Memoirs are often penned by former rape victims, alcoholics, impoverished children, generally those who have experienced a life of tragedy and hardship. It seems that you need to experience something truly depressing in order write about life in an interesting manner. Memoirs written by women, in particular, often focus heavily on depression, rape, and rocky relationships with men. Sob stories like Elizabeth Wurtzel’s Prozac Nation have come to define the female memoir genre, allowing readers to assume that unless a woman has undergone hardship, her life story is not worth telling.
In the forward to Susan Jane Gilman’s memoir, Hypocrite in a Pouffy White Dress, the author readily expresses that her desire to write the memoir was a direct reaction to the literary status quo. “I’ve written this book, in part, because it seems that all of us could use a good laugh these days,” Gilman notes. “Yet I’ve also written it because so many of the stories women are currently telling are about getting a man… Yet ultimately, there’s so much more to women’s lives that’s worthy of attention and ridicule.”
Gilman’s life, at least what of it she represents in this book, has certainly been about a lot more than just men. And Gilman, unlike some of her memoir peers, is not depressed, not an alcoholic, has not been raped nor molested. Rather, Gilman is a witty, if not a bit sardonic, woman with stories to share–stories that ultimately reveal the mundane can become the most interesting facet of someone’s life when shared by the right storyteller.
Hypocrite chronicles Gilman’s life from the age of four, when she stars in a nudist hippie film, to the present, when she and her new husband uproot their lives in Washington, D.C., to settle in Geneva, Switzerland. Each chapter details an instance that has helped shape her existence, ranging from a teenage obsession with Mick Jagger to the time she posed as a lesbian to get in with a writer from The Village Voice. Gilman captures her struggles and experiences in a humorous manner that is universally relatable, without ever sounding like she is trying too hard to be witty.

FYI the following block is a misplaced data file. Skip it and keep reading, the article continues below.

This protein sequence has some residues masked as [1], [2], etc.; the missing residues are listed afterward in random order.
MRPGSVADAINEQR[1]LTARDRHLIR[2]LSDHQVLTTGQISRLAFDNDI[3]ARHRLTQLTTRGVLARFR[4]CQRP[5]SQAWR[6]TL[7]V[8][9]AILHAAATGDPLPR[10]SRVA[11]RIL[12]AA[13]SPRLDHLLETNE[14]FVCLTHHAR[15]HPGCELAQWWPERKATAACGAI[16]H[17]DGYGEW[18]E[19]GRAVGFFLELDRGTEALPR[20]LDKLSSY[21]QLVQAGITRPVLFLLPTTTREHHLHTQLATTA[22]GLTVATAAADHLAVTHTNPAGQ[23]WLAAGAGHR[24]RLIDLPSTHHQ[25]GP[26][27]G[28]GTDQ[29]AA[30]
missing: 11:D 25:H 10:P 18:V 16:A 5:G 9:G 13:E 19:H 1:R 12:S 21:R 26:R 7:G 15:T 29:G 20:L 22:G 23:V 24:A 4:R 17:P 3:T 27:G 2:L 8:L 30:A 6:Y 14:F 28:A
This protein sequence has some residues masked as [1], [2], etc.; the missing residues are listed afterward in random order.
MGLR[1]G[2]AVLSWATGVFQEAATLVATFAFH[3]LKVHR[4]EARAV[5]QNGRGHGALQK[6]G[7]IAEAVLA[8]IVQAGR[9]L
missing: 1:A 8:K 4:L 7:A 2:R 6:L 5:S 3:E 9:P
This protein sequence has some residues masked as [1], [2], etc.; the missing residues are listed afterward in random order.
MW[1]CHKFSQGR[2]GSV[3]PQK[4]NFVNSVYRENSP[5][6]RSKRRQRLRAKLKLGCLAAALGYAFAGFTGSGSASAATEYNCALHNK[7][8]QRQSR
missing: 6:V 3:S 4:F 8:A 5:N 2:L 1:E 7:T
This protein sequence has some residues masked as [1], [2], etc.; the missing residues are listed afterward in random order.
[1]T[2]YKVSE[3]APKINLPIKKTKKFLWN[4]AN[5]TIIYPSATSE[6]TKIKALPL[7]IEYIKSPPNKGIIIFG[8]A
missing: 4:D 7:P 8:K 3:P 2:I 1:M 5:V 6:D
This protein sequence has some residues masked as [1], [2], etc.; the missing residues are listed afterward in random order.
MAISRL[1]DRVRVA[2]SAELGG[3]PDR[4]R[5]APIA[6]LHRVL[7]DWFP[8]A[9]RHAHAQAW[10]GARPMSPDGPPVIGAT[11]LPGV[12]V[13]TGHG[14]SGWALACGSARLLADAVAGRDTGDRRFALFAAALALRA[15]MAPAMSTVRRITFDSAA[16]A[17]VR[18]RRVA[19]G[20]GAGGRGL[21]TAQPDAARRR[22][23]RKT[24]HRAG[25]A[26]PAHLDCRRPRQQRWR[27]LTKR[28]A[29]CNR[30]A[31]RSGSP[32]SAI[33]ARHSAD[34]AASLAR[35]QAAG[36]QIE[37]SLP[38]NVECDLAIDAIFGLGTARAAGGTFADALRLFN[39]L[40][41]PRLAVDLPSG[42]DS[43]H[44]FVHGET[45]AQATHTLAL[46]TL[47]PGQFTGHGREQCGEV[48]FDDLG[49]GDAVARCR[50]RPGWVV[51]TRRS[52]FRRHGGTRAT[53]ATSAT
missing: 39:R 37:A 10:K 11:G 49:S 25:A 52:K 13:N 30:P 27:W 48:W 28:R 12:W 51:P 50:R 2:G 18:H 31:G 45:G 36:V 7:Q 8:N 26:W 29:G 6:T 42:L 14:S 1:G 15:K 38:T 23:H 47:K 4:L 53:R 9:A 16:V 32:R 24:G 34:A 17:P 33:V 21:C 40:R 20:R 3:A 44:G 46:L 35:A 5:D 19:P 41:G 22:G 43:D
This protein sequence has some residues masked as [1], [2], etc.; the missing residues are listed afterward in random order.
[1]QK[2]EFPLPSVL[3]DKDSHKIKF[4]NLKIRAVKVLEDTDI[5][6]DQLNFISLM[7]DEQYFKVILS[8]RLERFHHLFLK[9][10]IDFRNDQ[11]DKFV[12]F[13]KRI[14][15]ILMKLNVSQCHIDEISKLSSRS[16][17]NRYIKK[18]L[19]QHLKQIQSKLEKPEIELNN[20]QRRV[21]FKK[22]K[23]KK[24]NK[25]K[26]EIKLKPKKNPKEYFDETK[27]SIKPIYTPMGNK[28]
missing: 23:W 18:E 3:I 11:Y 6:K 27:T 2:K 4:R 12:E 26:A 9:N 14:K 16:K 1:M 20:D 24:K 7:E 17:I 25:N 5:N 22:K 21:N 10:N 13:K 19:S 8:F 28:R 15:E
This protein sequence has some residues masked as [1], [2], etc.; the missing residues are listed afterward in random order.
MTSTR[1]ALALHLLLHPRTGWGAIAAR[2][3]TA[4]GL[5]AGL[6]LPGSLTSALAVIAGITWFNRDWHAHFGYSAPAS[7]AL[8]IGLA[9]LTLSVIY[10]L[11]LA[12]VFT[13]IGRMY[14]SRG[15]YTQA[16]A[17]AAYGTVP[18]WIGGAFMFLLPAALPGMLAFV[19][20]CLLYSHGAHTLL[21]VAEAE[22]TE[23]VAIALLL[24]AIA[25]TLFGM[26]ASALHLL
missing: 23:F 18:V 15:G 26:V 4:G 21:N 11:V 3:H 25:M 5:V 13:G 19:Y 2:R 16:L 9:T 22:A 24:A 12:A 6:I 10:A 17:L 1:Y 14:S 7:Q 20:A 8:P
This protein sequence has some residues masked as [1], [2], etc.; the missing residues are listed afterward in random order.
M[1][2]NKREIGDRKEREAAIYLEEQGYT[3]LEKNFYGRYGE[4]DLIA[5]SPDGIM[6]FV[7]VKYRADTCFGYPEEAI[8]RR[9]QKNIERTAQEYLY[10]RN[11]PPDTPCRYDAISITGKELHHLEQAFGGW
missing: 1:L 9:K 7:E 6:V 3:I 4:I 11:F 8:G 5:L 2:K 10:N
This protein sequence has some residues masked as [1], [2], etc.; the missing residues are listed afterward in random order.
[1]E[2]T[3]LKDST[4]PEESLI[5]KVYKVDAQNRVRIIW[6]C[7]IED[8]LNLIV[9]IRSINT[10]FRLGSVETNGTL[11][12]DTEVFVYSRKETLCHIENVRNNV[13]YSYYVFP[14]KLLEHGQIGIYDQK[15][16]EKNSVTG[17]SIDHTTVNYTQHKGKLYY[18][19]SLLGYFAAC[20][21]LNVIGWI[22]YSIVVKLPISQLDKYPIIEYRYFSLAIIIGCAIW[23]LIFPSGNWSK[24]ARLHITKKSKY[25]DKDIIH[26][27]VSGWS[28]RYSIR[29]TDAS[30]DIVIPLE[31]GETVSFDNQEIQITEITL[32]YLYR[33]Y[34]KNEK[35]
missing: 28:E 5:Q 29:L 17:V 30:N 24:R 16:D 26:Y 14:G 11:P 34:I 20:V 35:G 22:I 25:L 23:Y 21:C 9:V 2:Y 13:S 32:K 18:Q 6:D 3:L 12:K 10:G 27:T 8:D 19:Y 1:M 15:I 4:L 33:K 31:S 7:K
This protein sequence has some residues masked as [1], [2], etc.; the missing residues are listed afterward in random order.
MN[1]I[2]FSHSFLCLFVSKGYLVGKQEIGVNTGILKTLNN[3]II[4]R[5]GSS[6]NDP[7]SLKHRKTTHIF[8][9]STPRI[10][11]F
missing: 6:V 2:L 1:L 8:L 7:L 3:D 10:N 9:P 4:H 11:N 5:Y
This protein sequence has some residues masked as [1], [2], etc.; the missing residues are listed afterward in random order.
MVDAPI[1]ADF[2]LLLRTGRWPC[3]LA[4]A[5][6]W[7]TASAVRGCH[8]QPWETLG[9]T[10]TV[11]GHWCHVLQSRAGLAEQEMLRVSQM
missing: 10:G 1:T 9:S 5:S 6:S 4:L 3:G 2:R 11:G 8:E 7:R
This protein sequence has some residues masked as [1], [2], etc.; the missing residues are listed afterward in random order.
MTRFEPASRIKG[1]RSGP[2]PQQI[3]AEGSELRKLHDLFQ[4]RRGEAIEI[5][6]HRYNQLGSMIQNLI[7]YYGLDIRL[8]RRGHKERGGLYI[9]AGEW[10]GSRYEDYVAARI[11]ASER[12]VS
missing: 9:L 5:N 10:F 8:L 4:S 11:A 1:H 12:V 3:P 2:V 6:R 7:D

When Gilman describes her borderline psychotic obsession with the Rolling Stones, her words echo with anyone who has ever found herself spending hours on Internet message boards stalking a celebrity crush. “Don’t ask me why, but for some reason I also had the idea that in order to meet the Rolling Stones and sleep with them, it was necessary to dress like them,” Gilman writes. “Of course, we had no idea what this really meant… so we assembled outfits that looked, really, like they’d been designed by a legion of Soul Train dancers let loose in the Salvation Army.”
The earlier chapters, which cover her childhood, are undeniably the most interesting. Gilman’s growing up in upper Manhattan, before it became yuppified with businessmen, makes for good storytelling and provides an intriguing perspective of race, as a white child who comes of age in a primarily Puerto Rican and black neighborhood. Gilman tells these stories with a childlike honesty and worldly fascination that doesn’t quite work as well when she begins to discuss her adulthood. Although her stories of working for a Jewish newspaper and shopping for a wedding dress as an avid feminist are well-written, they provide a slew of evidence that people’s lives become increasingly boring as they age.
Recently, it seems, increasing numbers of memoirs are being written by generally unknown writers. Gilman, not wholly unknown, as her girl-power book Kiss My Tiara made some waves a few years back, is certainly part of this trend, but unlike many of these angst-ridden authors, she manages to avoid relying on tragedy or drama to express who she is. If one can gain anything from Hypocrite, it is perhaps that everyday occurrences can be just as meaningful and life-shaping as depressive hardships — and absolutely make for a far superior read.